Spangler, David (1945– )
David Spangler, prominent architect and theoretician of the
New Age movement, was born in Columbus, Ohio, on January
7, 1945. He was raised in a family open to the psychic realm,
and as a boy of seven he had his first mystical experience. As
a teenager he affiliated with several theosophical groups, and
through the writings of Alice A. Bailey, Spangler first learned
of the coming New Age at the end of the twentieth century. In
1964 he settled in Los Angeles, where he and Myrtle Glines
opened a counseling service. He began to channel an entity
named ‘‘John,’’ who would periodically emerge over the next
decades, and in 1967 he authored the booklet The Christ Experience
and the New Age.
In 1970, Glines and Spangler traveled to Great Britain,
where Spangler decided to pay a brief visit to the Findhorn
Community in northern Scotland, an early New Age center. He
then canceled his travel plans and joined the 15-member community
for three years. Here Spangler began to articulate an
idea that the coming New Age would be a cooperative venture
between humans and cosmic forces. He disagreed with Findhorn
leader Peter Caddy, who believed that the New Age would
be brought in by a cataclysmic event.
In 1973 Spangler returned to the United States as an apostle
of the New Age movement and founded the Lorian Association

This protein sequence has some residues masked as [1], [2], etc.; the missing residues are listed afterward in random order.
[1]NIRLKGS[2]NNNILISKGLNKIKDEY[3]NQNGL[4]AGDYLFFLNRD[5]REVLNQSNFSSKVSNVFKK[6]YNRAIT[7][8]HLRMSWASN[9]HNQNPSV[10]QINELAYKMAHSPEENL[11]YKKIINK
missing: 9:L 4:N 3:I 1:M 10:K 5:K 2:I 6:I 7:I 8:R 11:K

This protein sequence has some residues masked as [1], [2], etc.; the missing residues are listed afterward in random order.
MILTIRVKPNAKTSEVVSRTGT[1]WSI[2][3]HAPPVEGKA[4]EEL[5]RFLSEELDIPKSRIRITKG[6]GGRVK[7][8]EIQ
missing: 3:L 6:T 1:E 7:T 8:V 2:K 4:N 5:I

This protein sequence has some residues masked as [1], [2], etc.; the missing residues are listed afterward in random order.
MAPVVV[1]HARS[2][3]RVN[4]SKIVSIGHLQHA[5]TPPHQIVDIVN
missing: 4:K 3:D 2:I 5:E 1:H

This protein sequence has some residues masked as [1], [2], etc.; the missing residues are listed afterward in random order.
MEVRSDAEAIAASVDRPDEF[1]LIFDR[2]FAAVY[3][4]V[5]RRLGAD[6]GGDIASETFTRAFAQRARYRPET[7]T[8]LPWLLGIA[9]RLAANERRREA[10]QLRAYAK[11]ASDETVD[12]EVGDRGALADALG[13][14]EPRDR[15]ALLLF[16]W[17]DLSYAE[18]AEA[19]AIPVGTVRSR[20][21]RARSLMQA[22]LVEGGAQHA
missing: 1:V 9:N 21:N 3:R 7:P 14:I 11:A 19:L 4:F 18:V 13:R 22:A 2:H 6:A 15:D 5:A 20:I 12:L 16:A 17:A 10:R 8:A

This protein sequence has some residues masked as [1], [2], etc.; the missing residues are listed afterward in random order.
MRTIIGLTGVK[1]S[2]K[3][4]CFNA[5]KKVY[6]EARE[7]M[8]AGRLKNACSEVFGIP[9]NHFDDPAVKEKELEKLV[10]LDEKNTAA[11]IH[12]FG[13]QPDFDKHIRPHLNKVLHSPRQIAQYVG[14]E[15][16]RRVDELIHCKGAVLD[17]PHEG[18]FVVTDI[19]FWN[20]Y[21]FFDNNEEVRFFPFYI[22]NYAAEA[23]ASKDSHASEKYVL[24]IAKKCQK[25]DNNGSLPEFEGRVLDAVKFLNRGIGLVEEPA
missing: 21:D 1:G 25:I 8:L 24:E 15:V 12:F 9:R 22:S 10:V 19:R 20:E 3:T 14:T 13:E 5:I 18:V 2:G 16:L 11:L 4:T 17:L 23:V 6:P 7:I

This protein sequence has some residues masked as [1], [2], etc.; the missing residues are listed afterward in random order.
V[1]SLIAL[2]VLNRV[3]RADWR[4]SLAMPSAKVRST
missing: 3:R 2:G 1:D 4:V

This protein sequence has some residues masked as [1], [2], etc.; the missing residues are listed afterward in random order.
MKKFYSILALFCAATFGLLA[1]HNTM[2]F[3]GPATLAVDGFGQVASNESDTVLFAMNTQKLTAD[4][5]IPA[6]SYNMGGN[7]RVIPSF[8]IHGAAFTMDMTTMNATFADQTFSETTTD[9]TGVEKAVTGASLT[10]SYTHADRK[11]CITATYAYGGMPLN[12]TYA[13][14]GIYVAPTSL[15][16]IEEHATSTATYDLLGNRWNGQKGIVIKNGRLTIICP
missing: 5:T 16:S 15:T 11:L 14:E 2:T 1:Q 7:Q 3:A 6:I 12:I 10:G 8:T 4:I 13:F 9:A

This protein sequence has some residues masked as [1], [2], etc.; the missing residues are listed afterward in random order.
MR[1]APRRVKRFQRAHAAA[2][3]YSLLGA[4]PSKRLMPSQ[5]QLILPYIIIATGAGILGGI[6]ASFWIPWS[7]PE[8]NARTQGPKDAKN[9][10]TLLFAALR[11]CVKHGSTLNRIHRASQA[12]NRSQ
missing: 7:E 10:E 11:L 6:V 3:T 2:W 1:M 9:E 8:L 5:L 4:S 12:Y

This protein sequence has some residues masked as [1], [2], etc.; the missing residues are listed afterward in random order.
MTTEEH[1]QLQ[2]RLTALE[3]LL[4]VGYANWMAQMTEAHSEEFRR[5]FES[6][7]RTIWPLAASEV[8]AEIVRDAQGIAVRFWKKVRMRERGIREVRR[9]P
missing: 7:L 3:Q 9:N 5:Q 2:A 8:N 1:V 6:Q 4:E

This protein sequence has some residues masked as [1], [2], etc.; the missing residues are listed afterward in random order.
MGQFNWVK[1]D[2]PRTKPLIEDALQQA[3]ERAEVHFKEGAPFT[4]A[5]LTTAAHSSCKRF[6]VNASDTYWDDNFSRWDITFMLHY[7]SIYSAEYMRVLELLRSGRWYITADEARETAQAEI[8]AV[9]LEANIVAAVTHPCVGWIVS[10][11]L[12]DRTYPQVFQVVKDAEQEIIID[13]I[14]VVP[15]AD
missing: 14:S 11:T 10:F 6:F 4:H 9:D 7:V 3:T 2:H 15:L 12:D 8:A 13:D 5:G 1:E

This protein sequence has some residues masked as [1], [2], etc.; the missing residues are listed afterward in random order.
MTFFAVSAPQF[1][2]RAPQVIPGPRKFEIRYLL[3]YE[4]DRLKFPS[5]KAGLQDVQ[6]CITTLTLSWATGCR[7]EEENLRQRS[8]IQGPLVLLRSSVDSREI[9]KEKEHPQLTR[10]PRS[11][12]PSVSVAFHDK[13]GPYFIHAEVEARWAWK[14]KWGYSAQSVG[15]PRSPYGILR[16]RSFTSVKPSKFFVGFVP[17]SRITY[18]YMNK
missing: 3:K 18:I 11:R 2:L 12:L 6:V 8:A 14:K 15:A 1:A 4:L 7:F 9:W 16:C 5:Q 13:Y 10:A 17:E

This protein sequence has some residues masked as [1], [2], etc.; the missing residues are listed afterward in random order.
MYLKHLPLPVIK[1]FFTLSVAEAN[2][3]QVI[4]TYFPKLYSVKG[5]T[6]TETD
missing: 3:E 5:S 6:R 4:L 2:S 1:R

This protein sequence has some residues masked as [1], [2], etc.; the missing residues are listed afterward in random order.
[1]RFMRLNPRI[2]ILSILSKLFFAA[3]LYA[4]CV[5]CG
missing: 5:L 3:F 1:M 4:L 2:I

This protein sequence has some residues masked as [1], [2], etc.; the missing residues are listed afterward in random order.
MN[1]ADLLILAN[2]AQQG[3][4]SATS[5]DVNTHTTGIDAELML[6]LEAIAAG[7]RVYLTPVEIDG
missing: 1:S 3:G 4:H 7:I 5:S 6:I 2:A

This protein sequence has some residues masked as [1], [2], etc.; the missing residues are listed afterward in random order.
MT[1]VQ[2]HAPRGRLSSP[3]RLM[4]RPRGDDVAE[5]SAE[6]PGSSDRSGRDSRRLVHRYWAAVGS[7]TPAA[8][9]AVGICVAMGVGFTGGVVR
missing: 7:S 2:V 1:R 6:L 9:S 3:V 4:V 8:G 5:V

in Belmont, California, based on the Findhorn model. He lectured
widely and wrote a series of books about the New Age.
Major titles include Revelation The Birth of a New Age (1976), Towards
a Planetary Vision (1977), Explorations Emerging Aspects of
the New Culture (1980), and his autobiography Emergence The
Rebirth of the Sacred (1980).
By the 1980s, the New Age idea had become a mass movement.
Spangler, who had worked so hard on popularizing the
idea, now found himself in the role of critic of the more dubious
aspects of the New Age. He vilified the interest in crystals, psychic
phenomena, and even channeling, as taking people away
from a focus on self-transformation and upon developing a
compassionate and creative life. In 1988, after several years of
silence, Spangler published a series of articles in which he professed
to have given up on the idea of the New Age as a social
event. He now described the New Age as a metaphor for personal
transformation and said that its essence would be found
in the change and growth of individuals. He called upon such
people to work for real change in the social order.
Sources
Spangler, David. The Call. New York Putnam, 1997.
———. Emergence The Rebirth of the Sacred. New York Delta,
1980.
———. Everyday Miracles The Inner Art of Manifestation. New
York BantamDoubledayDell, 1996.
———. Explorations Emerging Aspects of the New Culture. Forres,
Scotland Findhorn Publications, 1980.
———. Parent as Mystic, Mystic as Parent. New York Berkeley
Publishing Group, 2000.
———. Revelation The Birth of a New Age. San Francisco
Rainbow Bridge, 1976.
———. Towards a Planetary Vision. Forres, Scotland Findhorn
Publications, 1977.